Today came the sad announcement that Orem is losing Nordstrom. I write “sad” not because I typically purchased things at Nordstrom, but because losing a large employer is never good for a region. Also, for an area hoping to have an up-and-coming economy, losing a high end retailer doesn’t bode well.
But Orem is an unfortunately shabby town with or without a Nordstrom, and if Provo is smart they will use this turn of events as a marvelous opportunity to grab businesses from a r̶i̶v̶a̶l̶ neighbor.
The Nordstrom closure announcement seems like the proverbial nail in the coffin for the increasingly troubled mall. The old wing that used be anchored by Mervyn’s is struggling these days, and feels sort of creepy. Now, and without Nordstrom, a full two thirds of the mall will probably take on that feeling. And though the mall will likely limp along for years, recovery seems exceedingly unlikely.*
The result is that the mall’s current retailers will probably leave at some point. That’s not what I want, it’s just what I strongly believe will happen over time. Orem, Provo and Utah County can respond by, among other things,
A) Letting these store struggle long enough to convince their parent companies that Utah County isn’t a place they want to be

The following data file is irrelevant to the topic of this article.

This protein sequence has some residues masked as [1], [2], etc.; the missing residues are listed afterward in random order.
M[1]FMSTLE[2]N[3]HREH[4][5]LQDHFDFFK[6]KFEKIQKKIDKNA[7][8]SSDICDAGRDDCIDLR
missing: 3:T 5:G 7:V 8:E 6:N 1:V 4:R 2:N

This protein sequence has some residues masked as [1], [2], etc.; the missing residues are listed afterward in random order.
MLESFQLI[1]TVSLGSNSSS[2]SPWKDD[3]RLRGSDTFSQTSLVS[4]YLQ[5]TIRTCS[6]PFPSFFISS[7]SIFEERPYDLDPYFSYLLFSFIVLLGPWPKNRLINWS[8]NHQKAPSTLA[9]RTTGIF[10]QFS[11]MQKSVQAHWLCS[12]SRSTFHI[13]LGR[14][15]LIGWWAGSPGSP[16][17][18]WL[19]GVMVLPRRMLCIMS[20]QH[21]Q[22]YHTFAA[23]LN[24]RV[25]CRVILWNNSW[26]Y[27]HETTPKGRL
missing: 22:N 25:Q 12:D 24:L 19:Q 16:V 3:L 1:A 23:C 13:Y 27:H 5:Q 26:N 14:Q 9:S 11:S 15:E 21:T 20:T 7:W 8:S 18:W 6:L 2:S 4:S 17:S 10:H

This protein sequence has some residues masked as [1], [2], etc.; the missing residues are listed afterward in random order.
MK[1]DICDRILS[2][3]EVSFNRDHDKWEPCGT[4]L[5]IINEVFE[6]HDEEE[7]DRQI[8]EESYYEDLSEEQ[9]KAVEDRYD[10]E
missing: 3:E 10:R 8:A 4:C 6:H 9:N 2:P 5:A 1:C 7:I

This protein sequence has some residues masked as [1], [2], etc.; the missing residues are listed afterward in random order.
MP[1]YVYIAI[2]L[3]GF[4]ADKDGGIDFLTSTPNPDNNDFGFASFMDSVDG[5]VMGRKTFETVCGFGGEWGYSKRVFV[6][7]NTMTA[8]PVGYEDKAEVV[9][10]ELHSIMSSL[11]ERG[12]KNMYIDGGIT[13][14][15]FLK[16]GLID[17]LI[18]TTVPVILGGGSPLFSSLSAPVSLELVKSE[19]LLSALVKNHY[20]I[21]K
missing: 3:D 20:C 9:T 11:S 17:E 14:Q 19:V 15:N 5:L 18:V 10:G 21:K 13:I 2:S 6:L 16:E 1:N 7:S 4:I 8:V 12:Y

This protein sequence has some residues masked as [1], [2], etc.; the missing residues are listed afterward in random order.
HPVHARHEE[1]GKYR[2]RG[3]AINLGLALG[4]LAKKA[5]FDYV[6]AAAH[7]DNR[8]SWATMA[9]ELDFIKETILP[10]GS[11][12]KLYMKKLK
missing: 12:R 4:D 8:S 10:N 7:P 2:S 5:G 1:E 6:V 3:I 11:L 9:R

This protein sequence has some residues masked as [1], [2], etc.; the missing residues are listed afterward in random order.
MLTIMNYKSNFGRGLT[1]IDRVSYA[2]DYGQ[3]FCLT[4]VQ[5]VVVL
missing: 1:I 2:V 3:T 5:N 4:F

B) Allowing places like American Fork or the Riverwoods to snatch them up
C) Persuading them to come to downtown Provo.
Obviously, I think option C is the best one.
Basically, everything that surrounded Nordstrom should be relocated to downtown Provo. Banana Republic, White House Black Market (or whatever that store is called), the jewelry retailers, Eddie Bauer, etc. Most of these stores don’t have locations in Provo’s own sad and failing mall. With Nordstrom leaving, a convincing salesman could and should persuade them to come to a renovated downtown Provo.
And renovation is key. My vision for downtown has always been incremental, simply because I can’t think of who would invest the millions and millions of dollars needed to basically turn it into a better, historical version of the Riverwoods.
However, the malls are going to die, maybe not sooner but definitely later. Utah Valley, and Provo in particular can let all the mall stores leave permanently, or it can bring them into downtown. Provo needs to act fast, invest funds and use this opportunity to make lemonade out of Nordstrom’s closing.
*(Contrary to Utah Valley Chamber of Commerce President Steve Densley, I can’t imagine another store of even slightly similar caliber going into that spot. Simply wanting something to happen has little bearing on reality, after all. Also, here’s an interesting read about where malls generally are headed, with some interesting links as well.)